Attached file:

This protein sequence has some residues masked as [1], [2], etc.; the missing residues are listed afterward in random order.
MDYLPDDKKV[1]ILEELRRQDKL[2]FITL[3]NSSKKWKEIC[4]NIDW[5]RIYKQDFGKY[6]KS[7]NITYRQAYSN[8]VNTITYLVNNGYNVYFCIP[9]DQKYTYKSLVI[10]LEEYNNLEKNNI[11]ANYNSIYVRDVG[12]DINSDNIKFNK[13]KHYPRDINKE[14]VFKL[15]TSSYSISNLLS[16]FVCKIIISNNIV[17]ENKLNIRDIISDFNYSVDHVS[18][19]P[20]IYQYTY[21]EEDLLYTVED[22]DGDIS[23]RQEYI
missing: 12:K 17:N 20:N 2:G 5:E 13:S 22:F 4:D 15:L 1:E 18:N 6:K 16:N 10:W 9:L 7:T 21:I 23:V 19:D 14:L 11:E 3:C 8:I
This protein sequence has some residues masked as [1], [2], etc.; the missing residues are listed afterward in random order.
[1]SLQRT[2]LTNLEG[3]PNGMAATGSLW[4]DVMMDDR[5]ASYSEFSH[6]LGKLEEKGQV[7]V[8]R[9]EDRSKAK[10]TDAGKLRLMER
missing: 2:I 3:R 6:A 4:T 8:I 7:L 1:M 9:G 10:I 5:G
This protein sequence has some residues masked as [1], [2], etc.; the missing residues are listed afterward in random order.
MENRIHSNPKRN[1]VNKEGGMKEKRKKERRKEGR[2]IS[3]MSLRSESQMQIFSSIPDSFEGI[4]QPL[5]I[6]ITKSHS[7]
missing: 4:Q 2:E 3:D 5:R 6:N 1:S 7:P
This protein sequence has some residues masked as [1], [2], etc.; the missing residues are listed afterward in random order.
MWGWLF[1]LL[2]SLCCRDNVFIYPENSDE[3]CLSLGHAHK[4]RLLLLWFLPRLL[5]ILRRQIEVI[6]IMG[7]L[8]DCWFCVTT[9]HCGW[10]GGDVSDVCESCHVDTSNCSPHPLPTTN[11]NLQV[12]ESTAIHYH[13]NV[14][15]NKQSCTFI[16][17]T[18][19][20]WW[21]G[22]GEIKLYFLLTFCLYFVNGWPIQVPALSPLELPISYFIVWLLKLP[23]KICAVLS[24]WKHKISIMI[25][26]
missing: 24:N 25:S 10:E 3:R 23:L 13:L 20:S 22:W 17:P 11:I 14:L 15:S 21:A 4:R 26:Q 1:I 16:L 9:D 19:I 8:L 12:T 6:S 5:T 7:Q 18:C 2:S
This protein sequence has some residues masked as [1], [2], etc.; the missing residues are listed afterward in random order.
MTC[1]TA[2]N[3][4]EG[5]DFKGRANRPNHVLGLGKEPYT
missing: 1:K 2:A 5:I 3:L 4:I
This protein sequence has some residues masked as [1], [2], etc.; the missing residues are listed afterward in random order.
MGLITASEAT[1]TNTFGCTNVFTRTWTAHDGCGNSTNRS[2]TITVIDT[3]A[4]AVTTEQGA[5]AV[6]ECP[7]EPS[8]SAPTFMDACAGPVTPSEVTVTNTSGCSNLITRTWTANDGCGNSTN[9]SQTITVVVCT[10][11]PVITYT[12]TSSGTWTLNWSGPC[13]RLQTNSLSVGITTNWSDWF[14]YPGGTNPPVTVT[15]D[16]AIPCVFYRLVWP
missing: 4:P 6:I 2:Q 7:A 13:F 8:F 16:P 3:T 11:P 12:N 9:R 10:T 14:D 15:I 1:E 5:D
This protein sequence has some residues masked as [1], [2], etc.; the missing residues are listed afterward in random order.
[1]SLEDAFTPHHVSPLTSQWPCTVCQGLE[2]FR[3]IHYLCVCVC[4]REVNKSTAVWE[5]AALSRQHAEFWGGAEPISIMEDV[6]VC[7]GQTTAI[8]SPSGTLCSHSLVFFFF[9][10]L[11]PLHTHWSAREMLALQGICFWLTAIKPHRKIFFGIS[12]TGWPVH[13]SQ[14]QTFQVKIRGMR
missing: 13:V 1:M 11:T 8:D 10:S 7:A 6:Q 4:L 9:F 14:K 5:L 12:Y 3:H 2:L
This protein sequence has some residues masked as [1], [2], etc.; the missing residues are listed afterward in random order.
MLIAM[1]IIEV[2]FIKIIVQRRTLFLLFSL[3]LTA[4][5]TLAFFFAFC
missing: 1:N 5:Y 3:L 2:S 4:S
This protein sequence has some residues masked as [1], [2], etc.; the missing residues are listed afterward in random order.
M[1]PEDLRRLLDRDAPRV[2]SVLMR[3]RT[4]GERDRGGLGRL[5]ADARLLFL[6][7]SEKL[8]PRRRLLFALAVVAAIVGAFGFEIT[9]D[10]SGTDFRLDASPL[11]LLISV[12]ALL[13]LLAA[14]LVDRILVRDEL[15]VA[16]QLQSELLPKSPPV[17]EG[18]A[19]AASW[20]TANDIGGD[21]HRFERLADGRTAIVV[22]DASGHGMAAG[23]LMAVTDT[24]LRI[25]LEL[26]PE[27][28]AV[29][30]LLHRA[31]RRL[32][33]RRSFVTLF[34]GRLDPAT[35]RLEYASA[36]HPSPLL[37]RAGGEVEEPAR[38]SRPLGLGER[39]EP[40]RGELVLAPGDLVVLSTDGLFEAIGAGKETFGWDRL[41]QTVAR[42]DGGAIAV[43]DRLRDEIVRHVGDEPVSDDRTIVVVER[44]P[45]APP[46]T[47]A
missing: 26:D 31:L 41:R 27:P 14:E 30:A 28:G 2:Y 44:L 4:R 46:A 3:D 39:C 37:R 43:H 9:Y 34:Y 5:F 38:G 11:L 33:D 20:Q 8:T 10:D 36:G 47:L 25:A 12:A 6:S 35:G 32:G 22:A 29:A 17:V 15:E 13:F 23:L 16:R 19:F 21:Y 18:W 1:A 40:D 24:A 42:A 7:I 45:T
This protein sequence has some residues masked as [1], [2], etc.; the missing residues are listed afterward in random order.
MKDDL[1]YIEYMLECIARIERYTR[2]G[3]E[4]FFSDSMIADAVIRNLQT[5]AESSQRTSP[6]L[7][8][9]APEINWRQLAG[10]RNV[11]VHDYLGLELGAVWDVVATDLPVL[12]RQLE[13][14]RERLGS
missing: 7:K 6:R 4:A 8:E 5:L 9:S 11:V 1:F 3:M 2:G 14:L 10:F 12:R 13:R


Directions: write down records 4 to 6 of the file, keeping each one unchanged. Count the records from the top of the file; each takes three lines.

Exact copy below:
This protein sequence has some residues masked as [1], [2], etc.; the missing residues are listed afterward in random order.
MWGWLF[1]LL[2]SLCCRDNVFIYPENSDE[3]CLSLGHAHK[4]RLLLLWFLPRLL[5]ILRRQIEVI[6]IMG[7]L[8]DCWFCVTT[9]HCGW[10]GGDVSDVCESCHVDTSNCSPHPLPTTN[11]NLQV[12]ESTAIHYH[13]NV[14][15]NKQSCTFI[16][17]T[18][19][20]WW[21]G[22]GEIKLYFLLTFCLYFVNGWPIQVPALSPLELPISYFIVWLLKLP[23]KICAVLS[24]WKHKISIMI[25][26]
missing: 24:N 25:S 10:E 3:R 23:L 13:L 20:S 22:W 17:P 11:I 14:L 15:S 21:A 4:R 26:Q 1:I 16:L 9:D 19:I 8:L 12:T 6:S 5:T 7:Q 18:C 2:S
This protein sequence has some residues masked as [1], [2], etc.; the missing residues are listed afterward in random order.
MTC[1]TA[2]N[3][4]EG[5]DFKGRANRPNHVLGLGKEPYT
missing: 1:K 2:A 5:I 3:L 4:I
This protein sequence has some residues masked as [1], [2], etc.; the missing residues are listed afterward in random order.
MGLITASEAT[1]TNTFGCTNVFTRTWTAHDGCGNSTNRS[2]TITVIDT[3]A[4]AVTTEQGA[5]AV[6]ECP[7]EPS[8]SAPTFMDACAGPVTPSEVTVTNTSGCSNLITRTWTANDGCGNSTN[9]SQTITVVVCT[10][11]PVITYT[12]TSSGTWTLNWSGPC[13]RLQTNSLSVGITTNWSDWF[14]YPGGTNPPVTVT[15]D[16]AIPCVFYRLVWP
missing: 4:P 6:I 2:Q 7:A 13:F 8:F 16:P 3:T 11:P 12:N 9:R 10:T 14:D 15:I 1:E 5:D